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And waves on the outer rocks afoam
Shout to its waters, ‘Welcome home!’
And fair are the sunny isles in view
East of the grisly Head of the Boar,
And Agamenticus lifts its blue
Disk of a cloud the woodlands o'er;
And southerly, when the tide is down,
'Twixt white sea-waves and sand-hills brown,
The beach-birds dance and the gray gulls wheel
Over a floor of burnished steel.
Once, in the old Colonial days,
Two hundred years ago and more,
A boat sailed down through the winding ways
Of Hampton River to that low shore,
Full of a goodly company
Sailing out on the summer sea,
Veering to catch the land-breeze light,
With the Boar to left and the Rocks to right.
In Hampton meadows, where mowers laid
Their scythes to the swaths of salted grass,
‘Ah, well-a-day! our hay must be made!’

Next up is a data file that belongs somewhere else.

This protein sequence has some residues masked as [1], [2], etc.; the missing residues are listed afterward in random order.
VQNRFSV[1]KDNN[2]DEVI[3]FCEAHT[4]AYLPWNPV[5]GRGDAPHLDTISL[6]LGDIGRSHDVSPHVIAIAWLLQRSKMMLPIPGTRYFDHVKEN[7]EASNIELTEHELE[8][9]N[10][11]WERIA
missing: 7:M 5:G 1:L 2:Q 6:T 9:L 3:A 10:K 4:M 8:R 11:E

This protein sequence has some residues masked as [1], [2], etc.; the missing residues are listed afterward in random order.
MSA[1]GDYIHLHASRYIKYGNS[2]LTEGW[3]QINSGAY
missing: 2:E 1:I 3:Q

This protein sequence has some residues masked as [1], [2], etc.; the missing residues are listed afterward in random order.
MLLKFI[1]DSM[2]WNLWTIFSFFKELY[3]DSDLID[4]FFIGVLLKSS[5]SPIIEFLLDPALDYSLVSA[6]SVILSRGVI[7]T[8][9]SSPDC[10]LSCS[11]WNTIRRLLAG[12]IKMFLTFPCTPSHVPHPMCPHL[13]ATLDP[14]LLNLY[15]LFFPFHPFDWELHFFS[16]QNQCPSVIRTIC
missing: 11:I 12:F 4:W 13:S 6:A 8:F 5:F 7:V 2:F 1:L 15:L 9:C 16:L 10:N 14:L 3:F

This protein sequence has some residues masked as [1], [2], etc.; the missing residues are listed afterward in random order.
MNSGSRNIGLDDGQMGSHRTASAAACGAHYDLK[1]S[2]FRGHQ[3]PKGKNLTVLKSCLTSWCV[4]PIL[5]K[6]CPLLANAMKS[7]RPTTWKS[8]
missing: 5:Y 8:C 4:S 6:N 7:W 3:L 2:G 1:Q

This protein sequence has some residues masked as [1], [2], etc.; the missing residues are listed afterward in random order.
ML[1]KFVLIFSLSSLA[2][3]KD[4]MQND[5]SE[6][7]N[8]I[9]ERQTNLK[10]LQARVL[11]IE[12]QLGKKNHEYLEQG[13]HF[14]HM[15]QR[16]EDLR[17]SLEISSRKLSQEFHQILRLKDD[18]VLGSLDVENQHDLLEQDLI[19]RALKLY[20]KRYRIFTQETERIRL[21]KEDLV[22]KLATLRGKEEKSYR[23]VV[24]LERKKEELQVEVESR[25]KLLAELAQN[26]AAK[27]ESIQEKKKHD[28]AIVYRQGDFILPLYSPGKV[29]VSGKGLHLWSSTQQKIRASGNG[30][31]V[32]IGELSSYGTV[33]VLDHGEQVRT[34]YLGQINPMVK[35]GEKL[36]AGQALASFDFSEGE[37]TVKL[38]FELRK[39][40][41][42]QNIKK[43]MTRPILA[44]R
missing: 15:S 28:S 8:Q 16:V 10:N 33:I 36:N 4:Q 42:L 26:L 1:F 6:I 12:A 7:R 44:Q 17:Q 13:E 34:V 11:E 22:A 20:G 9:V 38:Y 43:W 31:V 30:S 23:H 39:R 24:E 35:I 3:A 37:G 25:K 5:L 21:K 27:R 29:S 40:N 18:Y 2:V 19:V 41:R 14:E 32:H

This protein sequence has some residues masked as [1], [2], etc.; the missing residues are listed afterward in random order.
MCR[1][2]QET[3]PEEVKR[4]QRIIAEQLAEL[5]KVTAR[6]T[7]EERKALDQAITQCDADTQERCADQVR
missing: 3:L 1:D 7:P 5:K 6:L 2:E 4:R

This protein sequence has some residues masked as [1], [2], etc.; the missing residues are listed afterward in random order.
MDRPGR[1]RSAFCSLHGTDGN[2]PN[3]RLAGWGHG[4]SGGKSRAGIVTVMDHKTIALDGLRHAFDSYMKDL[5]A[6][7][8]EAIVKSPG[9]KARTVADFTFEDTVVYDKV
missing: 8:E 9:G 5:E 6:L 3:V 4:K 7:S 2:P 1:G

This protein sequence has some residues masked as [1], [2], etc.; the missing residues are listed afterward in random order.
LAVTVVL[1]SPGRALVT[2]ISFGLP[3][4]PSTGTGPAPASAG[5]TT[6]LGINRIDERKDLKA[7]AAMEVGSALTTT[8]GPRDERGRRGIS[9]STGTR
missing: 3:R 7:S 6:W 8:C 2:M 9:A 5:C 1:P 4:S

A young man sighed, who saw them pass.
Loud laughed his fellows to see him stand
Whetting his scythe with a listless hand,
Hearing a voice in a far-off song,
Watching a white hand beckoning long.
‘Fie on the witch!’ cried a merry girl,
As they rounded the point where Goody Cole
Sat by her door with her wheel atwirl,1
A bent and blear-eyed poor old soul.
1 Goody Cole was brought before the Quarter Sessions in 1680 to answer to the charge of being a witch. The court could not find satisfactory evidence of witchcraft, but so strong was the feeling against her that Major Waldron, the presiding magistrate, ordered her to be imprisoned, with ‘a lock kept on her leg’ at the pleasure of the Court. In such judicial action one can read the fear and vindictive spirit of the community at large.
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